Severe HCM is defined as wall thickness >9mm (Payne et al., 2013). There is disagreement over whether a 5mm or 6mm wall thickness at end diastole should be the cut-off for a positive diagnosis of HCM (Silva et al., 2013). If you are simply performing a screening test, you may decide that you do not require such high sensitivity and feel it is acceptable to accept the higher value of 6mm. After all, you are probably not looking to ‘diagnose’ HCM, but simply to gauge anaesthetic risk.

More recent studies (Schober, Savino and Yildez, 2017; Häggström et al., 2016) have recommended adjusting for body weight using allometric scaling. It is worth discussing the current literature and deciding, as a practice, where you wish to set your tolerances. Also bear in mind that the distribution of hypertrophy is rarely purely concentric, with the septum often the thickest part. The biggest pitfall when measuring septal thickness is to accidentally include parts of the right ventricular chordae, papillary muscles or moderator band.

 

Above: The true septal width is marked in blue. Notice how chords in the right ventricle run along the top of it, and could easily be erroneously included in the septal measurement.

 

  • Dilated left atrium. A measurement from the right parasternal view >10mm and a LA/Ao ratio of over 1.5 is indicative of dilatation (Silva et al., 2013). However, these set measurements could potentially over-diagnose HCM in smaller cats, and under-diagnose it in larger ones, so it is again best to adjust for body weight using allometric scaling (Häggström et al., 2016). With experience, left atrial dilatation becomes visually obvious, and there will be an example shown later in this article.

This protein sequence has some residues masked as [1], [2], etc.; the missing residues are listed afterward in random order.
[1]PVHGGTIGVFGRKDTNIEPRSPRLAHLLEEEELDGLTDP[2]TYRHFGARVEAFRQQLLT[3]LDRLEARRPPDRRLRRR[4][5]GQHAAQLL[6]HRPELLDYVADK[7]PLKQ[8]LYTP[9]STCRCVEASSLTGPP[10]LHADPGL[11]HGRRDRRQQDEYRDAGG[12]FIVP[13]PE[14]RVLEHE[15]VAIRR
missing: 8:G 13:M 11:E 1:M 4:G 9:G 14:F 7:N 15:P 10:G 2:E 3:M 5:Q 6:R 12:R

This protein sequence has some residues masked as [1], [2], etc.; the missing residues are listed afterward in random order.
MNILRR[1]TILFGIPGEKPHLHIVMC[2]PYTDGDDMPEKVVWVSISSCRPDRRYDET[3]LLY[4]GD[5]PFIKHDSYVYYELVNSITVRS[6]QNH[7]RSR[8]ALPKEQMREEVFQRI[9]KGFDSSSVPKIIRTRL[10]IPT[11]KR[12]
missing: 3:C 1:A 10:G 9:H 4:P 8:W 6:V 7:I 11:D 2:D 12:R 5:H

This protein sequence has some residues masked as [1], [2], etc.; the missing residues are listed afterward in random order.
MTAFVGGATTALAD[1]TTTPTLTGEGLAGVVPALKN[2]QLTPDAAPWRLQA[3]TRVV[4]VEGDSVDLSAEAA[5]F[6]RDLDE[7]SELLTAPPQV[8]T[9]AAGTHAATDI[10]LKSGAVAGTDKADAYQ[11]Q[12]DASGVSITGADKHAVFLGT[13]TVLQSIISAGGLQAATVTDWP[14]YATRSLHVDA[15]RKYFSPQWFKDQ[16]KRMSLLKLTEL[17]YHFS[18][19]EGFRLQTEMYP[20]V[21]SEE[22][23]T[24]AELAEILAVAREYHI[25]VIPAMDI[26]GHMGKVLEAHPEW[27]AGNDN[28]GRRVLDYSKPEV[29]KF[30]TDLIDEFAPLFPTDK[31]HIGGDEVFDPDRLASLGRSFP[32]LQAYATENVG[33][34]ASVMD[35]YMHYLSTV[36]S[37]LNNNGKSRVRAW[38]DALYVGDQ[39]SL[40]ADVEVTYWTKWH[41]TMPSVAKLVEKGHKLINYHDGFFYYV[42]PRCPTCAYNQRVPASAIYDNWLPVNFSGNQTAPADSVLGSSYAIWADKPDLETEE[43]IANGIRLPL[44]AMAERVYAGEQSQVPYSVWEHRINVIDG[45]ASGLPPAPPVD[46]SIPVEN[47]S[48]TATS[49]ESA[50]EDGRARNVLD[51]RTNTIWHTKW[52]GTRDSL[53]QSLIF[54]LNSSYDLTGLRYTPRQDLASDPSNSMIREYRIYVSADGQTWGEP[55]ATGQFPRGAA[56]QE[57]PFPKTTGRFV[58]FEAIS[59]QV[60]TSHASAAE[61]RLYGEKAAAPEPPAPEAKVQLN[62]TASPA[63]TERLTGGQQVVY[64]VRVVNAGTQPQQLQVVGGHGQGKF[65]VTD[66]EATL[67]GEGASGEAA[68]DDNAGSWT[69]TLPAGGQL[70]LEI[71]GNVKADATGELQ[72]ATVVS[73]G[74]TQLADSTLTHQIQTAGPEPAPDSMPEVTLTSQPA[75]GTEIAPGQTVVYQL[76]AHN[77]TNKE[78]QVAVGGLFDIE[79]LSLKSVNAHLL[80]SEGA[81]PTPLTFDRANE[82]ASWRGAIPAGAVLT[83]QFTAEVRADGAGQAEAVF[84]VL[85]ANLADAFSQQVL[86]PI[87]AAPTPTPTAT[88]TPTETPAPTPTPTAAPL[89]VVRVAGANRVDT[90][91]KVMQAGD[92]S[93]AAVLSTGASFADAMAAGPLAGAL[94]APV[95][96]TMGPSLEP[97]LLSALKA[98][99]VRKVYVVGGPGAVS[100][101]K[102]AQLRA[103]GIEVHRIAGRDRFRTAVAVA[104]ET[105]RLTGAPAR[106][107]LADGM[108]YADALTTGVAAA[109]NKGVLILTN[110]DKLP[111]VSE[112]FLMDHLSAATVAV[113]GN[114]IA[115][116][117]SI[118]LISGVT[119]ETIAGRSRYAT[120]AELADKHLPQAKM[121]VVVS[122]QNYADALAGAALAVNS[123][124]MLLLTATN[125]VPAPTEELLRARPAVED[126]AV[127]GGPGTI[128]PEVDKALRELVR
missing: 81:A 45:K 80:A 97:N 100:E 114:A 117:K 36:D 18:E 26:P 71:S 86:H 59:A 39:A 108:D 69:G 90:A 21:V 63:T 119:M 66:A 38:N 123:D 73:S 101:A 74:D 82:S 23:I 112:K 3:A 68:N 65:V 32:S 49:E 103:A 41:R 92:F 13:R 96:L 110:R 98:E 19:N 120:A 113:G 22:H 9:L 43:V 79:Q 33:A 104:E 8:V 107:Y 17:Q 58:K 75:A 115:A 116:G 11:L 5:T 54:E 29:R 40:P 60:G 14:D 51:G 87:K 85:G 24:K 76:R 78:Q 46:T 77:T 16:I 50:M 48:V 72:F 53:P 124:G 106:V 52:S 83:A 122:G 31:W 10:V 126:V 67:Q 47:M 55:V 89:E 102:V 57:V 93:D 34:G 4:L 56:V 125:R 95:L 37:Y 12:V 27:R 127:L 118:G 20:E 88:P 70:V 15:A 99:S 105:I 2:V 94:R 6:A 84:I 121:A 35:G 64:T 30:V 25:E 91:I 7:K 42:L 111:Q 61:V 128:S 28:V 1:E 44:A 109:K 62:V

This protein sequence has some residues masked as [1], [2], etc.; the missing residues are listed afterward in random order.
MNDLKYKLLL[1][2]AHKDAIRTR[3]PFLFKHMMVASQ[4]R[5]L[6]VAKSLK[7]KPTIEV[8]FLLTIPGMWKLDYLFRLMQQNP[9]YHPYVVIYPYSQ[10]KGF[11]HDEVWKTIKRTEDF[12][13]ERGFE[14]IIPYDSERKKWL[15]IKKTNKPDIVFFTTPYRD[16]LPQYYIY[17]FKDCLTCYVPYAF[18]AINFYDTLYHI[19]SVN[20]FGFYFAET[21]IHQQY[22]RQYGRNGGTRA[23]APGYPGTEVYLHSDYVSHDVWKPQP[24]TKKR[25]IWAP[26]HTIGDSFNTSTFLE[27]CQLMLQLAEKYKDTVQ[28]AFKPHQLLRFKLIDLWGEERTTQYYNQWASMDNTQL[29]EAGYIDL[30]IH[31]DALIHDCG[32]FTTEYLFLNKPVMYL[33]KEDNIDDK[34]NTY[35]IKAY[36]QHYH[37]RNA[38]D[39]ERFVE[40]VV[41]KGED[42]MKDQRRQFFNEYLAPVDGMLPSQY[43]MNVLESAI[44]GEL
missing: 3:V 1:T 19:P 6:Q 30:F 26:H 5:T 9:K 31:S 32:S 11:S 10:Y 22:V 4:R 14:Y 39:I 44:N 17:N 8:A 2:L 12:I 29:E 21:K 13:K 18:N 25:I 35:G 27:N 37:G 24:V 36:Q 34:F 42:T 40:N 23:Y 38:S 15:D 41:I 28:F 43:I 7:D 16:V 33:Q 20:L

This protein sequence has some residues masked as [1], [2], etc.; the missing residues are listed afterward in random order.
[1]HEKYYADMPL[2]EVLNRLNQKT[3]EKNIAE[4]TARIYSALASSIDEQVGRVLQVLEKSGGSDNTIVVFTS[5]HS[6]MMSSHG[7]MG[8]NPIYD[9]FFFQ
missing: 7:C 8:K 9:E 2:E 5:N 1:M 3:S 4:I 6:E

Above: Two examples of LA:Ao ratio measured in a dog. This should be measured when the aortic valve leaflets are closed in both dogs and cats.

 

  • Outflow tract obstruction. Left ventricular outflow tract obstruction can occur due to septal hypertrophy blocking the passage of blood during part of systole, or due to systolic anterior motion (SAM) of the mitral valve. Any type of obstruction causes turbulence on colour Doppler, but can again be detected in 2D black and white imaging only. This is one example where M-mode actually can be useful; in looking at whether the anterior leaflet makes contact with the interventricular septum during systole. Contact during diastole is not a concern, because it does not cause any obstruction to blood leaving the heart.

 

Above: Example of M-mode.

 

Other echocardiographic signs of more advanced HCM include impaired systolic function and pulmonary hypertension, but for a feline screening test, it is sufficient to become proficient at using wall thickness and left atrial size to rule significant disease in or out.

 

Dogs

The most common cause of a murmur in dogs is mitral valve disease. This is usually primary (i.e. a disease of the valve itself), but in dogs with dilated cardiomyopathy (DCM), mitral regurgitation (MR) can be secondary to ventricular dilatation.